When Will We Ever Learn

Easter is a big holiday and we are bustling at the hotel. One wonderful part of the tradition here is Fanesca, an Ecuadorian Spring Soup. A recipe from www.recipehound.com/Recipes/3484.html for Fanesca is below:

This special soup is explained at topics-mag.com/foods/

“Due to the strong influence of the Catholic religion in the Ecuadorian culture, its traditional cuisine is often determined by passages from the Bible, like the passage from the New Testament that explains the death of Jesus.

“In this part of the New Testament, we can read how painful Jesus’ journey to the mountain was, where he was supposed to die. Ecuadorians think that Jesus made that great effort and suffered to save us. For this reason, they want to show God their sorrow about Jesus’s death, so we make a sacrifice for God; we don’t eat meat for forty days.

“But a week before our sacrifice, we feed ourselves well. That way, we can keep our tradition of eating our meal without meat. During that week we eat a special dish that is very nutritious. It is called Fanesca.

“It’s a soup made of grains, legumes, cereals, and fish. The number of grains and legumes we use to cook this soup varies according to the house where it is made, but there are 36 main grains like beans, lima beans, peas, and cereals like corn, barley, and chocho.

“Fanesca is a thick soup, and it is heavier than the second dish that consists only of mashed potatoes and lettuce. It is the most delicious of the Ecuadorian foods. Lamentable, it is only made during one week of the year.”

I agree that it is a shame that Fanesca only comes round once a year! Yet there is more. The making of this soup is a special family event. Families get together for a ceremony of “stripping the grain’s, where everyone pitches in to prepare the soup. This holistic view, the union of the spirit, food and family is one thing Merri and I love about Ecuador.

Many Western cultures today separate everything. Take the Western medical system as an example. Its splits everything! The spirit, the body, the family, age, cycles from healing are all considered separate.

This creates an unnatural approach to healthy living and it seems to be getting worse. When Will We Ever Learn?

Improving your health in natural ways is especially getting harder if you live in Massachusetts. A recent article tells how Massachusetts has a new universal health care coverage passed overwhelmingly by the legislature. This is billed as a really wonderful job by the legislators there. Sounds great right?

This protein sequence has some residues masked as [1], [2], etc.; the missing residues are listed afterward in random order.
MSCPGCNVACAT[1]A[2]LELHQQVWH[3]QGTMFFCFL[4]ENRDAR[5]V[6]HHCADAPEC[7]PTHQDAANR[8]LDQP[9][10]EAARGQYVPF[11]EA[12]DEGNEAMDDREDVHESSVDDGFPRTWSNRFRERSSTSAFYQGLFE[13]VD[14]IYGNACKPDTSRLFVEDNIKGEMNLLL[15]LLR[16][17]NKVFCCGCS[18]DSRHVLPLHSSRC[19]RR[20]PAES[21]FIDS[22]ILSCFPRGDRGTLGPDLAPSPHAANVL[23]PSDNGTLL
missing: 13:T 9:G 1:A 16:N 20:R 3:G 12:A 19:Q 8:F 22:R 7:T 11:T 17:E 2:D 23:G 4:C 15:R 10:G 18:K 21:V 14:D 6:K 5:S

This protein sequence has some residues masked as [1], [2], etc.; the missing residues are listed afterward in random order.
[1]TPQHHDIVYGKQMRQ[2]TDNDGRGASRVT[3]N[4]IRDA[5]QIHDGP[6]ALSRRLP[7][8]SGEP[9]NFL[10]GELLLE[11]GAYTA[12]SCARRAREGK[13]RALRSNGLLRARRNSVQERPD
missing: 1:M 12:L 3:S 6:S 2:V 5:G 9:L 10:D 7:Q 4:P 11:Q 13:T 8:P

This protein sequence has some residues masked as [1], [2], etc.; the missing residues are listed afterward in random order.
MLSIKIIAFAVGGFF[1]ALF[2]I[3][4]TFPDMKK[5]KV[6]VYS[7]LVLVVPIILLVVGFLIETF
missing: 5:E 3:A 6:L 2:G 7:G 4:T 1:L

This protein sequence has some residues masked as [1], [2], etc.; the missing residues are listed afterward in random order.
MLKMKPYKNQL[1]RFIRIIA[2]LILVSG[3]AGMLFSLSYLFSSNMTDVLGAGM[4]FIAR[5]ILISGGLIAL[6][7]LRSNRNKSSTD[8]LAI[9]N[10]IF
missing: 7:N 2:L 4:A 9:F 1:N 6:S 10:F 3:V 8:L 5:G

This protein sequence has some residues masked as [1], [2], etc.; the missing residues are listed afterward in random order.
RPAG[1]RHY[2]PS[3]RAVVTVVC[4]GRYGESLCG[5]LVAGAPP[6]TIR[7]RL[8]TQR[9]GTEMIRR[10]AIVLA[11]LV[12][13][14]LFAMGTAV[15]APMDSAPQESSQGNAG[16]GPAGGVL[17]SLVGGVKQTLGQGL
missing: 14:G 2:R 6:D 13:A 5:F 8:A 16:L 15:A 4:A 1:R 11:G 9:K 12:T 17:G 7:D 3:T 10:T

Just two little problems? First, who pays for this? The US is a nation steeped in debt that spends more on health care (by 50% more than the next worst nation-Germany) than any other country.

The second problem is what happens to the few of us who question the health system as it stands? America, despite its overspending on health care has the shortest life expectancy of any developed nation. Anyone who observes the amount of obesity, stress and anger (litigation) in the nation must also question the quality of life.

Do we want more cost, expense and shorter, less happy lives?

This second problem is compounded. Individuals who do not believe in this type of health care will be penalized on their state income taxes if they do not purchase it. Businesses with more than 10 workers that do not provide this insurance will be assessed up to $295 per employee per year.

This is a horrible precedent on our freedom of choice that extends the infringement of individual rights by the medical-insurance establishment.

How bad is that establishment? Read below and you might really feel sick. The BBC just wrote:

“Pharmaceutical firms are inventing diseases to sell more drugs, researchers have warned. Disease-mongering promotes non-existent diseases and exaggerates mild problems to boost profits, the Public Library of Science Medicine reported. Researchers at Newcastle University in Australia said firms were putting healthy people at risk by medicalising conditions such as menopause. It is exemplified mostly explicitly by many pharmaceutical industry-funded disease awareness campaigns – more often designed to sell drugs than to illuminate or to inform or educate about the prevention of illness or the maintenance of health. They added: ‘The motives of health professionals and health advocacy groups may well be the welfare of patients, rather than any direct self-interested financial benefit, but we believe that too often marketers are able to crudely manipulate those motivations’.” Read the entire article at http://news.bbc.co.uk/2/hi/health/4898488.stm

This is why it is truly a good thing to have the freedom to live and earn wherever you choose. An international life and an international business can help you live the way you maintain good health in the way choose.

Hence our continuing import-export courses. Now to make these courses more powerful and effective for you, we have added “Our Man in Ecuador” so he can be “Your Man in Ecuador”.

Merri and I have brought well over 1,500 people to Ecuador during the past 12 years. We have gained enormous experience learning what those who work, live, invest and do business here need.

One really important asset we and many of our readers have missed is steady follow up! So we have convinced our friend, Steve Marchant, to join our team here to help us and you with all your follow up needs.

Steve is English, but has lived in Ecuador for many years. As an English-Spanish professor he is perfectly bi-lingual and can act as an interpreter and translator. In fact we are donating part of his time to provide free English courses to those who cannot otherwise afford them here in Ecuador.